September 15-17, 2017
What is sacred to you? A person. A place. A belief. An idea. A tradition. What would you do to honor and defend that which we consider sacred? It requires courage, conviction, resilience, action and innovation.
Set against the land of the Four Corners, participants will examine historical and contemporary examples of indigenous peoples who have fought to maintain their tribal sovereignty, cultural traditions, language, identity, land and human rights for centuries against the forces of Western colonization. They will draw parallels between these concepts, Jewish history and thought, and their personal values. Participants will draw inspiration from stories of resistance that reflect the longstanding efforts to fight colonization and threats to native land, languages, and ways of life. On Catalyst: Sacred, participants will engage with community members, indigenous historians, and indigenous spaces to ground themselves in the context of specific tribes and pueblos.
Join our Catalyst if you are open to disrupting deeply entrenched dominant narratives; if you are energized by sharing and exploring what is sacred to you; if you want to build a community based on reflection, sacredness, shared learning, and solidarity.
Catalyst: Sacred will be a small gathering (20-30 participants).
WHO SHOULD APPLY
This Catalyst will be most meaningful for those who are open to listening and learning about indigenous history, values and communities. Catalyst: Sacred participants should have a curiosity and openness toward other ways of thinking and a willingness to interrogate their own values and worldviews. This Catalyst will create a space for participants who are interested in exploring and questioning their solidarity and empathy.
HOW TO APPLY
Applications are now closed.
As the U.S.-born daughter of Filipino immigrants, Kristin Macapagal learned early on that some of her tastes in food were not common among her friends in the cul-de-sacs of Texas suburbia. If you eat grapefruit with salt, and if you enjoy grapefruit with vinegar, you’re in good company. One of Kristin’s favorite things to do when visiting her parents every winter in her childhood home in Houston is to pick grapefruit from her father’s tree. There aren’t nearly as many – if any – grapefruit trees in the high desert of northwest New Mexico that Kristin has called home for the last seven and a half years. When visiting her fiance’s parents in Wyoming this holiday break, she found a kindred spirit in her future father-in-law, who regularly keeps peeled grapefruit in the refrigerator. Kristin loves to peel back the layers to a grapefruit and the layers to a challenge / to your soul / of a mixed metaphor to death.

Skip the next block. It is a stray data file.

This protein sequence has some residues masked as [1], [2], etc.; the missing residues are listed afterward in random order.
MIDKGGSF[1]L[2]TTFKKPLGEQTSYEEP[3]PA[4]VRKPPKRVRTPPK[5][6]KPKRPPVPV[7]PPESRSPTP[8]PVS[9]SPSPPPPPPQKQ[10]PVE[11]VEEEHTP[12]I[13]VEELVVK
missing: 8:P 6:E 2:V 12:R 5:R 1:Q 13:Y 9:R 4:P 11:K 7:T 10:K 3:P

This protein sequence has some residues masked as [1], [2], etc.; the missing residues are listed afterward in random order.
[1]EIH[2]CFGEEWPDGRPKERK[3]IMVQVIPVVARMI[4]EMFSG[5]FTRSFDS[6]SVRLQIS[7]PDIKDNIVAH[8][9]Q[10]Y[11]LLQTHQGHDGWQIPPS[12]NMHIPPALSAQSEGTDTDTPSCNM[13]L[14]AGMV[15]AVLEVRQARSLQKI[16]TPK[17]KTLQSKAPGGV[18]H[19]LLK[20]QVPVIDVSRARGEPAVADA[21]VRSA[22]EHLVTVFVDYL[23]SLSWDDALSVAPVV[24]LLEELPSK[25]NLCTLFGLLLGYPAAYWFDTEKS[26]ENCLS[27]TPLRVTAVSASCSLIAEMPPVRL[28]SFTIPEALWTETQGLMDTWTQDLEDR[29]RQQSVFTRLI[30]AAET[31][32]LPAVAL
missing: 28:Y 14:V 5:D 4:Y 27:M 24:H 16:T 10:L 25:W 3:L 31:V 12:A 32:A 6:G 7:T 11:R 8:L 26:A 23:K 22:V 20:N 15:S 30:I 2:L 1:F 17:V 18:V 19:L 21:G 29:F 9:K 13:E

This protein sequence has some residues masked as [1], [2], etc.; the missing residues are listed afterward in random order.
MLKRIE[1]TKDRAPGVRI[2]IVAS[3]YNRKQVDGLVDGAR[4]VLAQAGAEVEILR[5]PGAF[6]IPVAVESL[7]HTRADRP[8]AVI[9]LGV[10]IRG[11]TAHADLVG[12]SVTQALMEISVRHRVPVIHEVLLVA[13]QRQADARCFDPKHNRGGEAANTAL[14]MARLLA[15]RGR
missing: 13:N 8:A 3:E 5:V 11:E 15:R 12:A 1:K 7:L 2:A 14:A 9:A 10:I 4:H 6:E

Leah Strelsin is currently living in Evanston, IL after five years teaching kindergarten and first grade in New Mexico. In 2014, she and a colleague co-founded a nonprofit called Summer Youth Corporation which operates a summer camp for kids on and around the Navajo Nation in Thoreau, NM. Leah spends summers in Thoreau working as a camp director with an amazing group of campers and counselors. She enjoys hiking, camping, reading, writing, and games and is thrilled to be part of the Catalyst program this year!
Before, during, and after their gatherings, Catalyst participants will share about their gathering with the whole community. Check back soon for photos, reflections, wireframes, and other documents from this gathering!